Spirituality of Liberation
By: Jon Sobrino
"Composed of articles published by the author between 1980 and 1984, this dense scholarly work stresses that "spirit and practice must join hands" and that liberation theology (which is usually associated with the practice of faith) also has a spiritual side. Sobrino draws from Gutierrez to offer "reflective description" of what has happened in Latin America during the 1970s. While this will be useful to academicians, lay people wishing to explore the issues raised would do better with Robert McAfee Brown's recent work by the same title."-- Library Journal ( LJ 3/1/88). EC Copyright 1988 Reed Business Information, Inc
How is it possible to live a spiritual life? What should the kernel of this spirituality be, in this world of crises, challenges, and change? From his immersion in the violent and struggle-filled reality of Central America, Jon Sobrino articulates a way to imbue the practice of liberation with spirituality – a dimension that critics often charge is lacking in liberation theology.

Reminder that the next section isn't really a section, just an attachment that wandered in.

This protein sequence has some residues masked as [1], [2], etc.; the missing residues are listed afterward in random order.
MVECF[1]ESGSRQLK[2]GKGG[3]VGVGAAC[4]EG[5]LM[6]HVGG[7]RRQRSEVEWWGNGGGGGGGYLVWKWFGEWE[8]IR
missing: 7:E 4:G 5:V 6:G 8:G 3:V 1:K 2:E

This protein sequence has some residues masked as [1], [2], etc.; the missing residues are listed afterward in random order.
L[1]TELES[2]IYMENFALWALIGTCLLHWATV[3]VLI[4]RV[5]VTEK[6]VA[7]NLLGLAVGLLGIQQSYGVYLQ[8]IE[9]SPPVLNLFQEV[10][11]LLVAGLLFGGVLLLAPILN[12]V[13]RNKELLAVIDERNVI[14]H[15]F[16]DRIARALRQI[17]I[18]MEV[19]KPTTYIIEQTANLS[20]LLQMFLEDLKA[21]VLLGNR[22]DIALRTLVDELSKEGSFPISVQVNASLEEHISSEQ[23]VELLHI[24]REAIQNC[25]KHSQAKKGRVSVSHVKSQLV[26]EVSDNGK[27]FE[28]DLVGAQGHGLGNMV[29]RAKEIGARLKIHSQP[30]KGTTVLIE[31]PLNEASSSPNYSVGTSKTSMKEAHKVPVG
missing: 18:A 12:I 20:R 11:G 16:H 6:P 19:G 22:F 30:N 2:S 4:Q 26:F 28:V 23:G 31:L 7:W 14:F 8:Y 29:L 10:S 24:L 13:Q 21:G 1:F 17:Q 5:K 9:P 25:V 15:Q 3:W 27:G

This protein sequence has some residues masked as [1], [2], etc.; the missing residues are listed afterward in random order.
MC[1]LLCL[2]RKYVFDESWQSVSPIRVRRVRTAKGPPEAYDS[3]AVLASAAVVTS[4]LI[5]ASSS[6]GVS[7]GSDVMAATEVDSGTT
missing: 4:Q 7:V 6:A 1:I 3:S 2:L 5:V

Without spirit, practice degenerates. Without practice, spirit remains vague, undifferentiated, even alienated. Sobrino argues that the only authentic Christian practice is the following of Jesus in one’s own history, that that discipleship must be lived in the spirit of Jesus, in heart and soul as well as world and deed.
Jon Sobrino, S.J., is a Spanish-born Jesuit theologian who has lived in El Salvador for the past two decades. His books include Christ the Liberator, Witnesses to the Kingdom, Where Is God?, Jesus the Liberator, and No Salvation Outside the Poor. With Ignacio Ellacuria he edited Mysterium Liberationis: Fundamental Concepts of Liberation Theology.
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